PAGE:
Adam's life touched many
Published 10:22 pm Tuesday, September 14, 2004
By By Arthur McLean
He fought for 13 years. To the last, it was Dylan Adams who was the comforter.
He died Sept. 4, succumbing to the cancer that had spread through his brain and into his spinal column.
But Adams was more than just another young victim of cancer. He was, as his grandfather Milton Adams said, "a pleaser." A boy who wasn't a perfect saint, but one who had a light about him.
The 300 men, women and children who gathered at First Presbyterian Church could attest to that.
He was born Feb. 15, 1991. His father, Zane Adams, died in the sixth month of Dylan's life. Another 12 months would pass before they discovered the lemon-sized tumor in his brain and Dylan Adams would face his first surgery as an infant at 18 months.
He would undergo three more surgeries by the age of seven, all attempts by renowned surgeon, Dr. Fred Epstein at Beth Israel Hospital in New York, to remove the pernicious jumble of mutated and deadly cells growing in his brain.
There was radiation and chemotherapy, all of it dangerous and damaging in its own right, but the only ways modern science had of combating the disease.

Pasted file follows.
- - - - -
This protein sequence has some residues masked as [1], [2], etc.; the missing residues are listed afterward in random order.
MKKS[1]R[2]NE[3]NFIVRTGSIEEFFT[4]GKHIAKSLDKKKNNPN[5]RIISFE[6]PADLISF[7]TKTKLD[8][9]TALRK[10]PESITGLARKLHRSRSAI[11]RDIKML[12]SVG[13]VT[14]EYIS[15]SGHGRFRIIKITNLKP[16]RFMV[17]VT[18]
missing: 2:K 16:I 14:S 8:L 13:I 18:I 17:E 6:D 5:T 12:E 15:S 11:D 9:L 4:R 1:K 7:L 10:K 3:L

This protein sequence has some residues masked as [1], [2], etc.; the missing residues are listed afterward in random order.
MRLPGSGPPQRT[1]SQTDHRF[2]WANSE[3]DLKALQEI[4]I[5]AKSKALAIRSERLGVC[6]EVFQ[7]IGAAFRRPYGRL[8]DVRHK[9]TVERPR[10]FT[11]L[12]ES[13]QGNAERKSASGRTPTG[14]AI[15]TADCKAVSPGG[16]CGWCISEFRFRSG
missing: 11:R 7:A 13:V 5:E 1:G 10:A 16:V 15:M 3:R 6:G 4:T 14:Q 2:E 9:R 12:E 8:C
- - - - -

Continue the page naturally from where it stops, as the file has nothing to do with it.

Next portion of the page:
Through it all, Dylan grew up bright and willing, living with his grandparents Milton and Carolyn Adams, most of his life. His light frame and features belied his gregarious nature; he would talk to anyone. But he rarely spoke of the disease, the wolf at the door.
"He struggled with cancer all his life, but he never let that define him," said Wesley Channell, Adams' pastor.
Attending Escambia Academy, he learned to play the banjo. He ran track. He was active in church. He was, it seemed indefatigable.
"The length of the timeline is not important, but what we do with it," said Jim Corman at Adam's memorial service. "It was a timeline well lived."
Dylan and his sister, Meagan Adams took parts in plays and musicals and local theater. He was best friends with Alan Ash.
"Dylan and I have been friends a long time," Ash said. "He inspired me through his strength and courage."
Robert Johnson recalled inviting the Adams over to dinner. "I thought he'd be coming up in the back, but when I opened the door, there he was, the first one, with a big case in his hand, his banjo," he said. "He played a song, and asked, 'do you want to hear another?' I thought I was supposed to do the entertaining."
Track. Dylan ran the 400 meters, the relays, he ran and ran.
In March, Adams ran his personal best 400-meter time at a meet. But he started having headaches. Two days later, an MRI scan broke the terrible news that the cancer he'd fought against had returned, but this time it was different, and it had spread to his spine.
Surgeries and extended time in a Birmingham hospital took the place of track meets, studies and time with friends. "He took it all in stride," Milton Adams said.
By the middle of the summer, the doctors had done all they could do. Carolyn Adams remembers the exchange between doctor and patient. "When the doctor told him they couldn't do any more, and all they could do was try to make him comfortable, Dylan told him, 'that's okay.' He never questioned why."